Lessons with Mr Steve
Thor Sigurdsson teaches under the name Mr Steve.
Mr Steve is a Juilliard graduate with over 30 years of Performance and Teaching experience. For 13 years he was Principal Cellist of the Florida Philharmonic, and many of his past students have gone on to careers in music performance and music education.
He's a current member of the American String Teachers Association (ASTA), the Music Teachers National Association (MTNA), the Suzuki Association of the Americas (SAA), the Michigan Music Educators Association (MMEA), and he's also a voting member of the National Academy of Recording Arts and Sciences (NARAS) which presents the annual Grammy Awards.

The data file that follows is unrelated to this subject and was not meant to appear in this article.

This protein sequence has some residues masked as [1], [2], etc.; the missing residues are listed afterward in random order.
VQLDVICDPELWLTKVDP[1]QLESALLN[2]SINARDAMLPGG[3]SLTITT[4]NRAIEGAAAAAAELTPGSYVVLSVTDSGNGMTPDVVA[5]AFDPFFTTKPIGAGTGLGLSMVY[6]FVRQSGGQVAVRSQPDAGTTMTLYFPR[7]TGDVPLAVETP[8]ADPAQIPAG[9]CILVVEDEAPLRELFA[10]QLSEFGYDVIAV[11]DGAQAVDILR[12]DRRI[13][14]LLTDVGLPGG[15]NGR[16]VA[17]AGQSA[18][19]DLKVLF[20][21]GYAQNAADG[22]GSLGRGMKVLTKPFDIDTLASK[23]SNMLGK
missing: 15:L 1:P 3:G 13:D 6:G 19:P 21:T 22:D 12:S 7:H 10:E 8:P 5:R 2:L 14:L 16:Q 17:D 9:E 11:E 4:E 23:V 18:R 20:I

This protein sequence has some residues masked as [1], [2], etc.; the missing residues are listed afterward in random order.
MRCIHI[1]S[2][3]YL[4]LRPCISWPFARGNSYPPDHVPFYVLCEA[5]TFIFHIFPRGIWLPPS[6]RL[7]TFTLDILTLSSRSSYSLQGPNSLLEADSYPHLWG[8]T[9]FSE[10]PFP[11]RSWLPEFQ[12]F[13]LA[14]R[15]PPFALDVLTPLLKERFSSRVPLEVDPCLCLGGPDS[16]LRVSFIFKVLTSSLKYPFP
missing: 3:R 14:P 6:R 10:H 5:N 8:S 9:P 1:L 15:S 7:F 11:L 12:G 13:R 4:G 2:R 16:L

~ He teaches All Ages and Levels: Pre-K, Elementary School, Middle School, High School and Adult.
~ He's Suzuki-trained to begin children as young as three on their journey toward a lifelong love of music making.
~ Video Archives of both Lessons (for individual study) and Practice Sessions (for feedback) are available at a tiny additional cost.
~ He provides his students Frequent Student Recitals to demonstrate their skills and accomplishments.
~ He offers Competitive Rates, and Scholarships are also available based on both financial need and lesson commitment.
Building Musical Skills for a Lifetime
One key aspect of Mr Steve's teaching style is an expectation that his students shall regularly participate in recitals. He finds this to be an outstanding motivator for practice.